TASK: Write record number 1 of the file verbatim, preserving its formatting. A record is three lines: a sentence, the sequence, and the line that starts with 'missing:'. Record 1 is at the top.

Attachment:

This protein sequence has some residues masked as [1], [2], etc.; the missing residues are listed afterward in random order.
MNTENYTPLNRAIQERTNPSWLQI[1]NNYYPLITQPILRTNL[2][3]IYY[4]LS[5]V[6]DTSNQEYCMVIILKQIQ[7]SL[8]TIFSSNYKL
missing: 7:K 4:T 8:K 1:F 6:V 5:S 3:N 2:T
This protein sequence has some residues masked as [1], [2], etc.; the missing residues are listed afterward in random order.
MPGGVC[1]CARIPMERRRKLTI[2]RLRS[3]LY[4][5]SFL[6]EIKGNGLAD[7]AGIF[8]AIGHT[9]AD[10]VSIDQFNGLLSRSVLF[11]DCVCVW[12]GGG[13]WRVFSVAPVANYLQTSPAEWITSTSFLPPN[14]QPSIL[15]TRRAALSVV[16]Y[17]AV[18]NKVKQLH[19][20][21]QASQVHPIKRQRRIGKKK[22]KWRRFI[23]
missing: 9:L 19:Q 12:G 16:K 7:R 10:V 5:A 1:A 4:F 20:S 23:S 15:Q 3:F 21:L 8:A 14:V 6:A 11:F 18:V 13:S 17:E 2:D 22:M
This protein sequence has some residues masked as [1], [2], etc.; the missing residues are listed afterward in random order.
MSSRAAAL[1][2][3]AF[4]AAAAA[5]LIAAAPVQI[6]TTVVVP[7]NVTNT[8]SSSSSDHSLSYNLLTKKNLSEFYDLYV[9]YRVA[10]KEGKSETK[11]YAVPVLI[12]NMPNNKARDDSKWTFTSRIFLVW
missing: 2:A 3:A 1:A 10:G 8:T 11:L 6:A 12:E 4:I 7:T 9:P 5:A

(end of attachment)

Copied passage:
This protein sequence has some residues masked as [1], [2], etc.; the missing residues are listed afterward in random order.
MNTENYTPLNRAIQERTNPSWLQI[1]NNYYPLITQPILRTNL[2][3]IYY[4]LS[5]V[6]DTSNQEYCMVIILKQIQ[7]SL[8]TIFSSNYKL
missing: 7:K 4:T 8:K 1:F 6:V 5:S 3:N 2:T